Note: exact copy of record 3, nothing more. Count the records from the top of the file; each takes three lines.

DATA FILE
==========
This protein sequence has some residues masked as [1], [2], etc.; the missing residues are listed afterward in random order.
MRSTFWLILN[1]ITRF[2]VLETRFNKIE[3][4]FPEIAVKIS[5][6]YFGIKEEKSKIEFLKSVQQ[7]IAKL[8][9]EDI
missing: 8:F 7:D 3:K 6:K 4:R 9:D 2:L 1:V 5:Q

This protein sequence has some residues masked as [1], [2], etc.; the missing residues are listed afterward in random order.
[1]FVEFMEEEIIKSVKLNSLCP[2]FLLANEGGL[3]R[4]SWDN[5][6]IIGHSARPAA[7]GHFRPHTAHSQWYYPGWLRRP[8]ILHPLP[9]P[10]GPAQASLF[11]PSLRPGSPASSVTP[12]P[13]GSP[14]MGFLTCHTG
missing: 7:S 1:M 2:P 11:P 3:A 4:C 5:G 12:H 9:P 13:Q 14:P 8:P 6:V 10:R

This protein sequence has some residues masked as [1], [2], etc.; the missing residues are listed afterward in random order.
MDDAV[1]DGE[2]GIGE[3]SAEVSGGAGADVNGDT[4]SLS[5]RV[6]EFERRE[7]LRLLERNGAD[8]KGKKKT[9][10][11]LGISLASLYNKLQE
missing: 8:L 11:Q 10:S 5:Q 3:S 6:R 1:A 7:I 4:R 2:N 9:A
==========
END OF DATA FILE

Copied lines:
This protein sequence has some residues masked as [1], [2], etc.; the missing residues are listed afterward in random order.
MDDAV[1]DGE[2]GIGE[3]SAEVSGGAGADVNGDT[4]SLS[5]RV[6]EFERRE[7]LRLLERNGAD[8]KGKKKT[9][10][11]LGISLASLYNKLQE
missing: 8:L 11:Q 10:S 5:Q 3:S 6:R 1:A 7:I 4:R 2:N 9:A